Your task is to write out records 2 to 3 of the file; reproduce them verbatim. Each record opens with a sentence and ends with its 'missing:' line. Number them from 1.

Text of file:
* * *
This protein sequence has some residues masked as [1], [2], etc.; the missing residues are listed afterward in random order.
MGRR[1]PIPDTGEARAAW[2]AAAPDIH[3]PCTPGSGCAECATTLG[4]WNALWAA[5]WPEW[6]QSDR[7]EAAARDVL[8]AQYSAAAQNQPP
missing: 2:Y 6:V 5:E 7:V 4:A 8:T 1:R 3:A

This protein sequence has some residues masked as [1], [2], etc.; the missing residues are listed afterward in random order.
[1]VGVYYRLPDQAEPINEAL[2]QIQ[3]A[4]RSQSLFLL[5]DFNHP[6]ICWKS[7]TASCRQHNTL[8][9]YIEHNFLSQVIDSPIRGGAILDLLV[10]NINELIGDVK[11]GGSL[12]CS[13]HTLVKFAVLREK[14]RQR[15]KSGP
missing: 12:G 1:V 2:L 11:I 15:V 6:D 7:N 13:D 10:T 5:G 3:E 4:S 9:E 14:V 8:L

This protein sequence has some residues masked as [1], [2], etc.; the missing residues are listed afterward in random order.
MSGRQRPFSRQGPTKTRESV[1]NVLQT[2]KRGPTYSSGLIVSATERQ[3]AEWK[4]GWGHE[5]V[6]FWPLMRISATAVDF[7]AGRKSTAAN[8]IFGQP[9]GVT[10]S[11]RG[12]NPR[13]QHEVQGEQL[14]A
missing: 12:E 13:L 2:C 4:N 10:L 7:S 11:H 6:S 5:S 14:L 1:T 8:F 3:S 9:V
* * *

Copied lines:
This protein sequence has some residues masked as [1], [2], etc.; the missing residues are listed afterward in random order.
[1]VGVYYRLPDQAEPINEAL[2]QIQ[3]A[4]RSQSLFLL[5]DFNHP[6]ICWKS[7]TASCRQHNTL[8][9]YIEHNFLSQVIDSPIRGGAILDLLV[10]NINELIGDVK[11]GGSL[12]CS[13]HTLVKFAVLREK[14]RQR[15]KSGP
missing: 12:G 1:V 2:L 11:I 15:V 6:D 7:N 13:D 10:T 5:G 3:E 4:S 9:E 14:V 8:L

This protein sequence has some residues masked as [1], [2], etc.; the missing residues are listed afterward in random order.
MSGRQRPFSRQGPTKTRESV[1]NVLQT[2]KRGPTYSSGLIVSATERQ[3]AEWK[4]GWGHE[5]V[6]FWPLMRISATAVDF[7]AGRKSTAAN[8]IFGQP[9]GVT[10]S[11]RG[12]NPR[13]QHEVQGEQL[14]A
missing: 12:E 13:L 2:C 4:N 10:L 7:S 11:H 6:S 5:S 14:L 1:T 8:F 3:S 9:V